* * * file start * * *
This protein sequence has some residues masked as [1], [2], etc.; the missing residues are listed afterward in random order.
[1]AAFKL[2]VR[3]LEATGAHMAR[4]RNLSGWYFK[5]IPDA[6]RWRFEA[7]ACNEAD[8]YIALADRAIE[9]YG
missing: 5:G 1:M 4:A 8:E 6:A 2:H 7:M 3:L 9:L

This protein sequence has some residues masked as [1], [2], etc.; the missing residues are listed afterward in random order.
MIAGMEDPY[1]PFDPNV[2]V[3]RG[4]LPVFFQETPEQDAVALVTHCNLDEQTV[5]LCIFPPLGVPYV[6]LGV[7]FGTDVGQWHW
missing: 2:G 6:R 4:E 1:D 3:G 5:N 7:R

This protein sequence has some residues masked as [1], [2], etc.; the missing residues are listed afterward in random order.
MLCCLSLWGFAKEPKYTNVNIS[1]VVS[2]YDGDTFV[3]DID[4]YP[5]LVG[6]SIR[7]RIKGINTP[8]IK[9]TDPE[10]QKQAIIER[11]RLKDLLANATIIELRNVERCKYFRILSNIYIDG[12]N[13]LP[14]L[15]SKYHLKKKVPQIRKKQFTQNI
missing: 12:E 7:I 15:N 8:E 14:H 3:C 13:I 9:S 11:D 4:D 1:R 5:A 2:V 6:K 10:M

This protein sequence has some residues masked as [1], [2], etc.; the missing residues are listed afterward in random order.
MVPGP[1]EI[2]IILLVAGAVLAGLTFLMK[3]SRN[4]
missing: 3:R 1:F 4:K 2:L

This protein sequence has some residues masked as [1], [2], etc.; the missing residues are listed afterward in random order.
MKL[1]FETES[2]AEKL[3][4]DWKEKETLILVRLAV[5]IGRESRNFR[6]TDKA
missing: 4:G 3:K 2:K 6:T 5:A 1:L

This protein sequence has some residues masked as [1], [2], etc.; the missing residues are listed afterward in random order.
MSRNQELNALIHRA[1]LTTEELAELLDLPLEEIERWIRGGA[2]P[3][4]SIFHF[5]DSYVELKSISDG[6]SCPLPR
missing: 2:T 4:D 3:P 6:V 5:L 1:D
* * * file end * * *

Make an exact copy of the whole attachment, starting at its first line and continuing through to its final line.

This protein sequence has some residues masked as [1], [2], etc.; the missing residues are listed afterward in random order.
[1]AAFKL[2]VR[3]LEATGAHMAR[4]RNLSGWYFK[5]IPDA[6]RWRFEA[7]ACNEAD[8]YIALADRAIE[9]YG
missing: 5:G 1:M 4:A 8:E 6:A 2:H 7:M 3:L 9:L

This protein sequence has some residues masked as [1], [2], etc.; the missing residues are listed afterward in random order.
MIAGMEDPY[1]PFDPNV[2]V[3]RG[4]LPVFFQETPEQDAVALVTHCNLDEQTV[5]LCIFPPLGVPYV[6]LGV[7]FGTDVGQWHW
missing: 2:G 6:R 4:E 1:D 3:G 5:N 7:R

This protein sequence has some residues masked as [1], [2], etc.; the missing residues are listed afterward in random order.
MLCCLSLWGFAKEPKYTNVNIS[1]VVS[2]YDGDTFV[3]DID[4]YP[5]LVG[6]SIR[7]RIKGINTP[8]IK[9]TDPE[10]QKQAIIER[11]RLKDLLANATIIELRNVERCKYFRILSNIYIDG[12]N[13]LP[14]L[15]SKYHLKKKVPQIRKKQFTQNI
missing: 12:E 7:I 15:N 8:E 14:H 3:C 13:I 9:S 11:D 4:D 1:R 5:A 2:V 6:K 10:M

This protein sequence has some residues masked as [1], [2], etc.; the missing residues are listed afterward in random order.
MVPGP[1]EI[2]IILLVAGAVLAGLTFLMK[3]SRN[4]
missing: 3:R 1:F 4:K 2:L

This protein sequence has some residues masked as [1], [2], etc.; the missing residues are listed afterward in random order.
MKL[1]FETES[2]AEKL[3][4]DWKEKETLILVRLAV[5]IGRESRNFR[6]TDKA
missing: 4:G 3:K 2:K 6:T 5:A 1:L

This protein sequence has some residues masked as [1], [2], etc.; the missing residues are listed afterward in random order.
MSRNQELNALIHRA[1]LTTEELAELLDLPLEEIERWIRGGA[2]P[3][4]SIFHF[5]DSYVELKSISDG[6]SCPLPR
missing: 2:T 4:D 3:P 6:V 5:L 1:D